Onavo Compresses Data to Cut Mobile Bills
Israeli startup Onavo aims to save mobile subscribers money on their data plans by shrinking the data they download.
The company's app, which launched in April on Apple iOS and is expected soon for Android, promises to help subscribers squeeze more information and entertainment out of a given number of downloaded bits. It may grow increasingly relevant in the U.S., where mobile operators are now phasing out unlimited data plans, but there are two major limitations on the tool right now: It can't compress video or Internet voice calls yet.
Onavo operates a cloud-based service that intercepts data headed for a user's smartphone and compresses it using specialized algorithms, said co-founder and CEO Guy Rosen. The service can reduce the amount of data a user consumes by as much as 80 percent, depending on the application and other factors, the company claims. Onavo has applied for patents on the compression algorithms it uses, Rosen said.
The approach is similar to that used by Opera, the mobile browser provider that uses a proxy server to compress websites. Onavo extends that concept to apps and plans to become an "Opera for everything," Rosen said. Apart from currently excluding video and VoIP (voice over Internet Protocol), the service can handle all types of data except encrypted bits, which in most cases are just the packets exchanged during login sessions for various apps such as Facebook, he said. When new mobile apps become popular, the company tunes its software to deal with those specific apps.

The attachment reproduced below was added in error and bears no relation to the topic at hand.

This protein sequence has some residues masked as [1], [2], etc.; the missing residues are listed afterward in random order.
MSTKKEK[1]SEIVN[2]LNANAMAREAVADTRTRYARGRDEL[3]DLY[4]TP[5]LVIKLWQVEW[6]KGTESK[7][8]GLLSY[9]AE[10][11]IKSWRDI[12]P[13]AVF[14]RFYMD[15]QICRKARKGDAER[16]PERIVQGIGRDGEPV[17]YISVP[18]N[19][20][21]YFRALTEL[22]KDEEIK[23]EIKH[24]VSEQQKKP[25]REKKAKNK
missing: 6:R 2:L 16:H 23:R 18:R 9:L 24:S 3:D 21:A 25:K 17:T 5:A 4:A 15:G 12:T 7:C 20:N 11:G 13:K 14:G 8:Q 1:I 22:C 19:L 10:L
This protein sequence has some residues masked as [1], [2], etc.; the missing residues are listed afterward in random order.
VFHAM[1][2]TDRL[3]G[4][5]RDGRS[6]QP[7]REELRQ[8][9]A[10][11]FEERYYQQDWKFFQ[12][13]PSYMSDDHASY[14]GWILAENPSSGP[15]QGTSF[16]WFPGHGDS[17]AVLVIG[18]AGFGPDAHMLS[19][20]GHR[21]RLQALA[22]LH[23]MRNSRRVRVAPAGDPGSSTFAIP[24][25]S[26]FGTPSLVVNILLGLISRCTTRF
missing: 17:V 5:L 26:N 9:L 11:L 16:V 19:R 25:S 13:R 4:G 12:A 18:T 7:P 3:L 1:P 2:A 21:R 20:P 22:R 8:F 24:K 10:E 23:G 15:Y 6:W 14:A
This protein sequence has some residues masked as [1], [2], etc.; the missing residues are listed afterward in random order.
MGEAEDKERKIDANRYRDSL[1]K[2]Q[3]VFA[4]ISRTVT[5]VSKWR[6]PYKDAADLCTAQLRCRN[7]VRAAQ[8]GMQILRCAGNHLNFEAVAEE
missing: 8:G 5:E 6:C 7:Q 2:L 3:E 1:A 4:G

However, where Opera has focused on improving browser performance, Onavo is taking direct aim at phone bills, especially for international roaming.
"The point is really to help people save money," Rosen said.
The Onavo app and service currently are free as an introductory offer, but the company plans later to start charging a per-month fee for its compression service. Rosen expects that cost to be less than $10 per month, but the price will probably vary according to the customer's situation, such as whether they use international roaming. The monthly fee has to remain lower than the likely phone-bill savings to make sense, he said.
Other features built in to Onavo, such as a dashboard that shows the user what apps on the phone are consuming the most data, are likely to remain free, Rosen said.
Onavo may be good news to U.S. smartphone users, who have seen unlimited data plans gradually replaced by per-megabit offerings over the past few years. Earlier this month, Verizon discontinued its unlimited plans in favor of metered offerings that start at $30 per month for 2GB of data. It followed AT&T, which now offers plans to new subscribers starting at $15 per month for 200MB of data. Both carriers let users buy more megabytes if needed, and they allow existing subscribers on unlimited plans to keep those deals.
However, most consumers aren't fazed by Verizon's new limited plans, according to a survey by Consumer Reports magazine. It found that the average user consumes no more than 500MB per month. International roaming, for which per-megabit rates often are much higher than for regular domestic use, can present a bigger case for Onavo's service, Rosen said.
Rather than trying to stop Onavo, carriers are interested in the company's service, according to Rosen. He said Onavo has talked with mobile operators in North America, Europe and Asia about using Onavo.
"Initially, we thought they'd have it in for us, obviously, but it's a lot more complicated than that," he said. Carriers want to both offer better pricing for data roaming and reduce the number of bits going over their domestic networks.
For its cloud infrastructure, Onavo is using Amazon EC2 because it had to go to a third party to scale up fast enough to keep up with demand, Rosen said. Without detailing how much capacity Onavo is using on EC2, he said the company has so far saved its users more 9 million megabytes of data through its compression service.
"Essentially, we can scale indefinitely, and we're not seeing any limits at this point," Rosen said. "What we do would not be possible for a startup without the cloud."